At Comic-Con, the stars and creators of new timey wimey TV show Timeless kept mum about which eras the show would travel to. They wouldn’t reveal any time travel destinations beyond the pilot’s Hindenburg disaster and Episode 2’s assassination of President Abraham Lincoln.

But at Timeless’ TCA presentation today, the show’s talent opened up about where (and when) else the show would take its time travelers on a mission to preserve history.

The Watergate crisis, the space race during the moon landing, Germany during World War II, and the Alamo (presumably the Battle of the Alamo in 1836) were revealed as additional Timeless destinations.

Co-creator Shawn Ryan (The Shield) also revealed that the writers have broken stories through episode 8, and the furthest back in time they’ve gone is the 1750s (please let us see a young Alexander Hamilton).

At Comic-Con, Ryan told me, “We’re going to go back 250, 300 years. We’re going to be not just in the United States. We’re going to be all over the world. We’re going to be up until the early 1980s. And we’re going to be all over the map, something different for people each week.”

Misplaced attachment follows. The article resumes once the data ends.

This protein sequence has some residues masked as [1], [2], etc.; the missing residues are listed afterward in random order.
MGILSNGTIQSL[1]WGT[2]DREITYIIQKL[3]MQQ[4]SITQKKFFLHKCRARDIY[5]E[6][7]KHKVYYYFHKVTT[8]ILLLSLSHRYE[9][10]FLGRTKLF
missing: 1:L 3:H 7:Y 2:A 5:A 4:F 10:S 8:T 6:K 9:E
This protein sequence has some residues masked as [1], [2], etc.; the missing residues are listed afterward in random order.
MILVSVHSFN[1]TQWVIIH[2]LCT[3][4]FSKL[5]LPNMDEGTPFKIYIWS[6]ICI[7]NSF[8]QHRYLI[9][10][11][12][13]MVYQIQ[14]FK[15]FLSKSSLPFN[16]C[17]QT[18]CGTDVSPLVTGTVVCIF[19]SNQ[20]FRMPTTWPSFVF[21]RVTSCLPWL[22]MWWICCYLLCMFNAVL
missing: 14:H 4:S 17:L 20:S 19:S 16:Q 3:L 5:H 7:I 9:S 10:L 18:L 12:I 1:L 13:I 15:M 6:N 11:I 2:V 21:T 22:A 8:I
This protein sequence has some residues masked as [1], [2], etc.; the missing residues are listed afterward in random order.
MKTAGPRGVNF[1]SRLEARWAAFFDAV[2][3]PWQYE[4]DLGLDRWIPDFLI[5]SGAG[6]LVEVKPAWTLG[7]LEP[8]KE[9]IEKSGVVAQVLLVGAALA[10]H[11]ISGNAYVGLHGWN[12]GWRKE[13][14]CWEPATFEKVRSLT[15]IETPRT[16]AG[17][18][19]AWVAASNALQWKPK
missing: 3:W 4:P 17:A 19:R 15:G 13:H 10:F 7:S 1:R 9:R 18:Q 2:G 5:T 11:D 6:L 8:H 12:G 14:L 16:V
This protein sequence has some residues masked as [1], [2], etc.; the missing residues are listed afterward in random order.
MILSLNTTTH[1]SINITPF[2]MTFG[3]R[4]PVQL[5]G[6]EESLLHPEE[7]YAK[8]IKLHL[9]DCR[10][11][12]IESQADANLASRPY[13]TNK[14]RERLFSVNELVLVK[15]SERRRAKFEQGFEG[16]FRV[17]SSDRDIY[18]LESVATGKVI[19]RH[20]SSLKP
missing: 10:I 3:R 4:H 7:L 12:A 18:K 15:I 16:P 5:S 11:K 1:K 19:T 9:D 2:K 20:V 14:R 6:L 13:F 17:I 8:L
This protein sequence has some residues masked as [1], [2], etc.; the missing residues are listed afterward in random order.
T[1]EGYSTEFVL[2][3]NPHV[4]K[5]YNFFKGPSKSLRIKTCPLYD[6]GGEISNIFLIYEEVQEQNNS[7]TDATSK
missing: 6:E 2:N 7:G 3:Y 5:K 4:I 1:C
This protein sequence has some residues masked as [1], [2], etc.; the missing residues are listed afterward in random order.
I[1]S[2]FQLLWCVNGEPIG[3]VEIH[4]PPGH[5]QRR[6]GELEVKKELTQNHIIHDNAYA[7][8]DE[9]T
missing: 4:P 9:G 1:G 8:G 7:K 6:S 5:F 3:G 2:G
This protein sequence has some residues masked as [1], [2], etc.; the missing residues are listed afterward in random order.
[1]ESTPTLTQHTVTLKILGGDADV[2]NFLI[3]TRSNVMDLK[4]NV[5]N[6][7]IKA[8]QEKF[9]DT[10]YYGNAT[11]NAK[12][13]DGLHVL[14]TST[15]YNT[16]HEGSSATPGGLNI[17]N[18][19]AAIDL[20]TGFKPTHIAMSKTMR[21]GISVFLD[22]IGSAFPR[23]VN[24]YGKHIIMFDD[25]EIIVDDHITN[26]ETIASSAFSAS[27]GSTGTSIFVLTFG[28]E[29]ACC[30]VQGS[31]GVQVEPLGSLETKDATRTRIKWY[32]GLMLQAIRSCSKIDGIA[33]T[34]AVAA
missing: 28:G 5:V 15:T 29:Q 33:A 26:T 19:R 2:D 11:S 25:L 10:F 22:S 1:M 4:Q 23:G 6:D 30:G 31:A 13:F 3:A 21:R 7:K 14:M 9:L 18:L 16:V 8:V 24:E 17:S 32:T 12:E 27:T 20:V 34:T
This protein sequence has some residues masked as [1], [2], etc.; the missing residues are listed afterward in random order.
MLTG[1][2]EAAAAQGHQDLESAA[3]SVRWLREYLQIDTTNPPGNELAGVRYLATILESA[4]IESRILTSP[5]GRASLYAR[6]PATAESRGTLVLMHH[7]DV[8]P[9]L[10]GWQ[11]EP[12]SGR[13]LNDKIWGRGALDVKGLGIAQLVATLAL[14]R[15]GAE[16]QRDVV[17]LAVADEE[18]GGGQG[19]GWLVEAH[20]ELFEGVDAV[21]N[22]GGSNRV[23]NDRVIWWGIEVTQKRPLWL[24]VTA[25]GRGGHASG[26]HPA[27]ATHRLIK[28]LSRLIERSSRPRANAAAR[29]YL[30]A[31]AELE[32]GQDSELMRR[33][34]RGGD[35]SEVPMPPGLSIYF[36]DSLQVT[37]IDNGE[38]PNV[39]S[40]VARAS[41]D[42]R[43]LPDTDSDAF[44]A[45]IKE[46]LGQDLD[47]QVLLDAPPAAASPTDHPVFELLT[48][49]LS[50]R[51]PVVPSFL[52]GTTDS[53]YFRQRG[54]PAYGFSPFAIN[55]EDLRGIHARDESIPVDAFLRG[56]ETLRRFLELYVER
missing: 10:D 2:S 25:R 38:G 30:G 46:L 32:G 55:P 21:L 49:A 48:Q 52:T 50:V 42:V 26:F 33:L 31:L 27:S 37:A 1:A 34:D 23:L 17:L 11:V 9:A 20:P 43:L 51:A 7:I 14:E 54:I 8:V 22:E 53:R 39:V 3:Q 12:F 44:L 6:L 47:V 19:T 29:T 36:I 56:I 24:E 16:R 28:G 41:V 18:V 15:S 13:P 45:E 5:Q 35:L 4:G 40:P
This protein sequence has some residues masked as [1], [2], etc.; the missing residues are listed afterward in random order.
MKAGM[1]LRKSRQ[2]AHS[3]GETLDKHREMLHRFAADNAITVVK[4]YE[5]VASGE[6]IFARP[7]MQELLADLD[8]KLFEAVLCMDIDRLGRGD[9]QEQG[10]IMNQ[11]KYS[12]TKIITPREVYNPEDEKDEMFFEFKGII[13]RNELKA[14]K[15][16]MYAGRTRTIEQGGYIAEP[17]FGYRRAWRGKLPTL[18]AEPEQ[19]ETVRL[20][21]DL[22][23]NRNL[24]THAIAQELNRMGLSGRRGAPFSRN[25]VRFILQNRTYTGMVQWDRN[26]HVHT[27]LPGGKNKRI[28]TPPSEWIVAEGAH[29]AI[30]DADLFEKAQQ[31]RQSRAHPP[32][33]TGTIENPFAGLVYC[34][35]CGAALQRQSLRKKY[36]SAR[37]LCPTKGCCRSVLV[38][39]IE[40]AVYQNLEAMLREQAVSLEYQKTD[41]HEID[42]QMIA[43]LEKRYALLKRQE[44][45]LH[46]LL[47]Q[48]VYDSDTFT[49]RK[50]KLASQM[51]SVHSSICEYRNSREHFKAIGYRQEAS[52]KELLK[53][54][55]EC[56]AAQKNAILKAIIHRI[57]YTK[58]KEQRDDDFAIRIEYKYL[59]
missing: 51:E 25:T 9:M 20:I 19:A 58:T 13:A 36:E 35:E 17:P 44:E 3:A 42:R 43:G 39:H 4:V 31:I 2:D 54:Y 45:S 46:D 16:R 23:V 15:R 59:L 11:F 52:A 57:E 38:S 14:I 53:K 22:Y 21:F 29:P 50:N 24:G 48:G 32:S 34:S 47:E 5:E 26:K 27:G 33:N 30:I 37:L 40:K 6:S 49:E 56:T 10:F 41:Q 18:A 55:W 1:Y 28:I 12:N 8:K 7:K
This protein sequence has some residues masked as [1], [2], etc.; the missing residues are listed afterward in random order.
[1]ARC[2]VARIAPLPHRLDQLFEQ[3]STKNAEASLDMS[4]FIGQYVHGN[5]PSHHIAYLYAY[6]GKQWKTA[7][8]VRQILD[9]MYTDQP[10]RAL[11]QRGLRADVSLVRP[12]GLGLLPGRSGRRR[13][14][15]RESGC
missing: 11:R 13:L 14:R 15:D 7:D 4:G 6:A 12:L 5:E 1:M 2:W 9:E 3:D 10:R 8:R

I went into watching a screener of the pilot looking forward to new show from Supernatural creator Eric Kripke and eager to watch a new time travel story. I soon realized that Timeless will be a show that gets the history lover in me geeking out too. The show is traveling to all these key historical events and playing with the fun “what if?” question — what if things had gone differently in Ford’s Theatre in 1865 or in that New Jersey field in 1937? How would the rest of history be changed as a result?

Though Timeless will play with changing history, don’t expect it to get too wibbly wobbly. Kripke told me that figuring out the rules of time travel “definitely makes me want to put a gun in my mouth,” adding, “What I don't want is there’s 19 clones of the leads, and they have eight doubles because they keep returning back to do it again.” Abigail Spencer, Malcolm Barrett, and Matt Lanter’s characters won’t be able to safely travel back to a time where they already traveled, which saves the show from having to double their actors with visual effects but also gives each mission the stakes of no do-overs. Mostly, though, on his trek through history, Kripke doesn’t want things to get “all mind-f--ky.”

Timeless premieres on NBC on Monday, October 3.

An enthusiast of time travel stories, film scores, avocados and Charades, Emily Rome is an alumna of Loyola Marymount University and a native of beautiful Washington State. Emily’s writing has also appeared in the Los Angeles Times, Entertainment Weekly and The Hollywood Reporter. Follow her on Twitter @EmilyNRome.